Centre for Excellence in Compassion, Mental Health & Wellbeing

The Compassionate Mind Foundation was founded by Professor Paul Gilbert and the foundation is working with the College of Health & Social Care and CLANS on its research projects. Since it was established in 2006, the Compassionate Mind Foundation has supported global academic research and hosted the Annual Global Conference on Compassion, bringing together leaders in the field. The CMF community has also worked to develop, practice and promote Compassion Focused Therapy (CFT), now used by thousands of clinicians around the world.

Research into the beneficial effect of developing compassion has advance enormously in the last ten years, with the development of inner compassion being an important therapeutic focus and goal. Compassion Focused Therapy (CFT) is a process of developing compassion for the self and others to increase well-being and aid recovery and varies from other forms of Cognitive Behaviour Therapy.

Over the years, Professor Gilbert has developed many self-report scales that are now being used internationally, publishing in a number of areas of mental health difficulties particularly depression, shame and guilt and self-criticism and in recent years, he has been exploring the psychology and neurophysiology of compassion.

We have a large number of projects that we are developing including compassion interventions in schools for people with bipolar disorder, for individuals with narcissistic personality, and for forensic youth. Ours schools project won a grant for over £100,000. We are continuing to develop a range of measures including fear of compassion, the fear of mindfulness, the distinctions between kindness and compassion.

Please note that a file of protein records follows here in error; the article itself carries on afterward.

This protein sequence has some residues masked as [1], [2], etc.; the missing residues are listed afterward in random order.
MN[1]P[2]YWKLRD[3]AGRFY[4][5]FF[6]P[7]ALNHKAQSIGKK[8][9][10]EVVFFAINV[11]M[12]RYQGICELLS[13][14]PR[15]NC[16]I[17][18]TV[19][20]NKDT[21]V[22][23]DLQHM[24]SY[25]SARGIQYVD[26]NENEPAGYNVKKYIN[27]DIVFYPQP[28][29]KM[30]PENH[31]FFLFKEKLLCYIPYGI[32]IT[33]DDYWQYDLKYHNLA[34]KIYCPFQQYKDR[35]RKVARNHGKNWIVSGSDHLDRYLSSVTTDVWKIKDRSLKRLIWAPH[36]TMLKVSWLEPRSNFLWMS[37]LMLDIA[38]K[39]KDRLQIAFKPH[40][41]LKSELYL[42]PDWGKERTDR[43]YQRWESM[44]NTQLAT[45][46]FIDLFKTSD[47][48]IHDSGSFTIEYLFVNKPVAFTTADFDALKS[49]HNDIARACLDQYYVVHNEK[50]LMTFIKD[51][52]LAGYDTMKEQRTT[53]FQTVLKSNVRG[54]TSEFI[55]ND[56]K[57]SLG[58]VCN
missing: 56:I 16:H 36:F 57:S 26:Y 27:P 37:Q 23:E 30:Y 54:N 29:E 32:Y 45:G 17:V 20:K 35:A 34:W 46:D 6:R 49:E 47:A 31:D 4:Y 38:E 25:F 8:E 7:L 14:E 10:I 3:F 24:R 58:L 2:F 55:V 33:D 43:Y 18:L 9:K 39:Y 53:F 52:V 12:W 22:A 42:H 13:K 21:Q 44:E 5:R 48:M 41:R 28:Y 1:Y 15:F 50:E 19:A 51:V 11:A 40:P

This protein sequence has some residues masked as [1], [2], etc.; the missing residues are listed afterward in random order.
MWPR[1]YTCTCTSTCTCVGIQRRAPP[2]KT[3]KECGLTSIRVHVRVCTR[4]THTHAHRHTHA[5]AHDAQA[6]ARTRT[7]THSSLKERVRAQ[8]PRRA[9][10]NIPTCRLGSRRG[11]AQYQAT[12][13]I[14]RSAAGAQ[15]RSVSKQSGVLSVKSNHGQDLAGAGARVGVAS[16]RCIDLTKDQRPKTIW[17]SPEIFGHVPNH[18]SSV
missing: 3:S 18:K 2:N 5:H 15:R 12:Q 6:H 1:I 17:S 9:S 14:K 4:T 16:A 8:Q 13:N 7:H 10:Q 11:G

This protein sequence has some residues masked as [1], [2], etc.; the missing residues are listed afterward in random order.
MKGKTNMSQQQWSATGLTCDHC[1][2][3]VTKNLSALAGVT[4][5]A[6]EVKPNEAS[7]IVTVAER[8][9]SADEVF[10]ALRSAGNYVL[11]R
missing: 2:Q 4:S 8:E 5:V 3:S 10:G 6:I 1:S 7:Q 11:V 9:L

Impact

Professor Paul Gilbert is an internationally recognised researcher, speaker and trainer and received an OBE for his contribution to improving mental health in the 2011 New Years honours list.  This work has influenced many international research groups in the areas of shame, evolutionary psychology, self-criticism and shame. Gilbert has received over 25,000 citations on Google Scholar and has over 300 publications including journal papers, book chapters and books. The Compassionate Mind Foundation promotes wellbeing by facilitating the scientific understanding and application of compassion and is now an international recognised charity with people around the world attending our training and conferences, working collaboratively on research. We also have affiliated organisations around the world in America, Italy, Australia, Sweden, Denmark, France….

Professor Susan Hogan recently gave evidence at the all-party parliamentary group enquiry on arts and health and wellbeing and her monograph Healing Arts is widely regarded as world class. Her books are used internationally in the training of arts and health practitioners, as are books and articles by several staff in the therapeutic arts area. The European Consortium of Art Therapy Educators recently invited her to edit a book for their kite marked series on international research in the arts and health and gender issues. Her current research council funded research (AHRC) has been disseminated internationally and she is listed keynote speaker for the next International Health Humanities Conference.

 

Dr Paula Holt

PVC Dean, College of Health & Social Care

Collaborative Approaches to Music and Wellbeing

SEMPRE Conference 9-10 November 2018

University of Leeds, School of Music

The recent All-Party Parliamentary Group Inquiry on Arts, Health and Wellbeing highlights that ‘the arts can help keep us well, aid our recovery and support longer lives better lived’ and ‘can help meet major challenges facing health and social care: ageing, long-term conditions, loneliness and mental health’. As the recent increase in research activity in the general area of music, health and wellbeing demonstrates, music has a vital role to play within this process and this two-day conference aims to explore the diverse ways in which researchers and practitioners work together to enhance our understanding and practice around music in health and therapeutic contexts.

https://ahc.leeds.ac.uk/music/events/event/603/collaborative-approaches-to-music-and-wellbeing-research